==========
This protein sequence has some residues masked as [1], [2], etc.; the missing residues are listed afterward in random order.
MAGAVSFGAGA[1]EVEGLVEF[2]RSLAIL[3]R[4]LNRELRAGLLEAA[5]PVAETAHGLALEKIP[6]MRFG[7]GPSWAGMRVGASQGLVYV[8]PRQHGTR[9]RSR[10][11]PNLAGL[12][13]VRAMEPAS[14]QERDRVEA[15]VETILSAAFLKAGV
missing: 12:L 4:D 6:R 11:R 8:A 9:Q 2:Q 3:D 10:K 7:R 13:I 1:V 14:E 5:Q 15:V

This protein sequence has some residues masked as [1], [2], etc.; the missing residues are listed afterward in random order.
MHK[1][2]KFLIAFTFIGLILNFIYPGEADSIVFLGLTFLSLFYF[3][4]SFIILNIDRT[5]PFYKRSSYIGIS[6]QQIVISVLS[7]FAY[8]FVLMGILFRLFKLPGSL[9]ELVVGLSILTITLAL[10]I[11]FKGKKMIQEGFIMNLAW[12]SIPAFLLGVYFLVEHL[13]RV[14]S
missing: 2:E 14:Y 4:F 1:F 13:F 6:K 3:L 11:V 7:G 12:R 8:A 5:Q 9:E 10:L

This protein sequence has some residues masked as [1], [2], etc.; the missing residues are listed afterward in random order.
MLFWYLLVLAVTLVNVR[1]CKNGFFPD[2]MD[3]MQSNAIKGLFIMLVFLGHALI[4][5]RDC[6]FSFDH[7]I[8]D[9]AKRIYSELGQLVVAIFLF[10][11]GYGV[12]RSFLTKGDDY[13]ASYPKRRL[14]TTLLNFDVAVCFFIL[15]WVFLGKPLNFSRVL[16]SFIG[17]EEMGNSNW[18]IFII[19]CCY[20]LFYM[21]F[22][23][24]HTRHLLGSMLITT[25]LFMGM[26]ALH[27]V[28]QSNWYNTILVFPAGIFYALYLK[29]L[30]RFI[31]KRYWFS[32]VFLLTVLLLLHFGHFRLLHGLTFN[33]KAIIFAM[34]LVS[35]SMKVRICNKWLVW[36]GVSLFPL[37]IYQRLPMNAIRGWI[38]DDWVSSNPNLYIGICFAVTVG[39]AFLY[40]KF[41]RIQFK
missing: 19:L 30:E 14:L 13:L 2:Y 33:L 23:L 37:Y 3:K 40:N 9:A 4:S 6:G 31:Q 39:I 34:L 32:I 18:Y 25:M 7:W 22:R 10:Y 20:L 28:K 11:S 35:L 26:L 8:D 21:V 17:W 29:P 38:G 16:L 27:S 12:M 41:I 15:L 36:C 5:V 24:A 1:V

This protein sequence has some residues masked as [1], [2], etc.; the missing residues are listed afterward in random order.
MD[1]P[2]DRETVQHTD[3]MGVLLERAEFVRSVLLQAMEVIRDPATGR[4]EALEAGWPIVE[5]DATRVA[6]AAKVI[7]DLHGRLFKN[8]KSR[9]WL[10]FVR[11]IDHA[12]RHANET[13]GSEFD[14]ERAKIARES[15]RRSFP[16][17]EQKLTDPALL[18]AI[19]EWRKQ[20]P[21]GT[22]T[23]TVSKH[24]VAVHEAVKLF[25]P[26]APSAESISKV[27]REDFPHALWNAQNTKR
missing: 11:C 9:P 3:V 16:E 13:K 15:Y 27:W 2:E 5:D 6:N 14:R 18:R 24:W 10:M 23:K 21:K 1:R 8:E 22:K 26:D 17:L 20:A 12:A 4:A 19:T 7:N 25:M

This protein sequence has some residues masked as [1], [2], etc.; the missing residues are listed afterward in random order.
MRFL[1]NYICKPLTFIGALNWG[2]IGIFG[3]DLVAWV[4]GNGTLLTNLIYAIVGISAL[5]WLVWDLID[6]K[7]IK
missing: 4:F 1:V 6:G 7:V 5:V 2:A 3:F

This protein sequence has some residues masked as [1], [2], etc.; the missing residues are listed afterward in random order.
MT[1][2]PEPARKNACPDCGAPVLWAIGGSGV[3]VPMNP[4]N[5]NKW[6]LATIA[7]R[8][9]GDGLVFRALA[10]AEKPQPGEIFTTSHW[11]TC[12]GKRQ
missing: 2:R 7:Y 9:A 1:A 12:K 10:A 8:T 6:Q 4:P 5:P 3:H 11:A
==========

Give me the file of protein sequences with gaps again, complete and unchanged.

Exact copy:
This protein sequence has some residues masked as [1], [2], etc.; the missing residues are listed afterward in random order.
MAGAVSFGAGA[1]EVEGLVEF[2]RSLAIL[3]R[4]LNRELRAGLLEAA[5]PVAETAHGLALEKIP[6]MRFG[7]GPSWAGMRVGASQGLVYV[8]PRQHGTR[9]RSR[10][11]PNLAGL[12][13]VRAMEPAS[14]QERDRVEA[15]VETILSAAFLKAGV
missing: 12:L 4:D 6:R 11:R 8:A 9:Q 2:Q 3:D 10:K 7:R 13:I 1:V 14:E 5:Q 15:V

This protein sequence has some residues masked as [1], [2], etc.; the missing residues are listed afterward in random order.
MHK[1][2]KFLIAFTFIGLILNFIYPGEADSIVFLGLTFLSLFYF[3][4]SFIILNIDRT[5]PFYKRSSYIGIS[6]QQIVISVLS[7]FAY[8]FVLMGILFRLFKLPGSL[9]ELVVGLSILTITLAL[10]I[11]FKGKKMIQEGFIMNLAW[12]SIPAFLLGVYFLVEHL[13]RV[14]S
missing: 2:E 14:Y 4:F 1:F 13:F 6:K 3:L 11:V 7:G 12:R 8:A 5:Q 9:E 10:L

This protein sequence has some residues masked as [1], [2], etc.; the missing residues are listed afterward in random order.
MLFWYLLVLAVTLVNVR[1]CKNGFFPD[2]MD[3]MQSNAIKGLFIMLVFLGHALI[4][5]RDC[6]FSFDH[7]I[8]D[9]AKRIYSELGQLVVAIFLF[10][11]GYGV[12]RSFLTKGDDY[13]ASYPKRRL[14]TTLLNFDVAVCFFIL[15]WVFLGKPLNFSRVL[16]SFIG[17]EEMGNSNW[18]IFII[19]CCY[20]LFYM[21]F[22][23][24]HTRHLLGSMLITT[25]LFMGM[26]ALH[27]V[28]QSNWYNTILVFPAGIFYALYLK[29]L[30]RFI[31]KRYWFS[32]VFLLTVLLLLHFGHFRLLHGLTFN[33]KAIIFAM[34]LVS[35]SMKVRICNKWLVW[36]GVSLFPL[37]IYQRLPMNAIRGWI[38]DDWVSSNPNLYIGICFAVTVG[39]AFLY[40]KF[41]RIQFK
missing: 19:L 30:E 14:L 13:L 2:Y 33:L 23:L 37:Y 3:K 40:N 9:A 4:S 6:G 31:Q 39:I 34:L 32:I 18:Y 25:M 7:W 22:R 10:Y 20:L 28:K 11:S 35:L 26:L 8:D 21:V 17:W 29:P 38:G 16:L 27:S 12:M 41:I 15:L 36:C 5:V 24:A 1:V

This protein sequence has some residues masked as [1], [2], etc.; the missing residues are listed afterward in random order.
MD[1]P[2]DRETVQHTD[3]MGVLLERAEFVRSVLLQAMEVIRDPATGR[4]EALEAGWPIVE[5]DATRVA[6]AAKVI[7]DLHGRLFKN[8]KSR[9]WL[10]FVR[11]IDHA[12]RHANET[13]GSEFD[14]ERAKIARES[15]RRSFP[16][17]EQKLTDPALL[18]AI[19]EWRKQ[20]P[21]GT[22]T[23]TVSKH[24]VAVHEAVKLF[25]P[26]APSAESISKV[27]REDFPHALWNAQNTKR
missing: 11:C 9:P 3:V 16:E 13:K 15:Y 27:W 2:E 5:D 6:N 14:R 18:R 24:W 10:M 23:K 21:K 1:R 8:E 22:K 26:D 17:L 20:A 12:A 4:A 19:T 7:N 25:M

This protein sequence has some residues masked as [1], [2], etc.; the missing residues are listed afterward in random order.
MRFL[1]NYICKPLTFIGALNWG[2]IGIFG[3]DLVAWV[4]GNGTLLTNLIYAIVGISAL[5]WLVWDLID[6]K[7]IK
missing: 4:F 1:V 6:G 7:V 5:V 2:A 3:F

This protein sequence has some residues masked as [1], [2], etc.; the missing residues are listed afterward in random order.
MT[1][2]PEPARKNACPDCGAPVLWAIGGSGV[3]VPMNP[4]N[5]NKW[6]LATIA[7]R[8][9]GDGLVFRALA[10]AEKPQPGEIFTTSHW[11]TC[12]GKRQ
missing: 2:R 7:Y 9:A 1:A 12:K 10:A 8:T 6:Q 4:P 5:P 3:H 11:A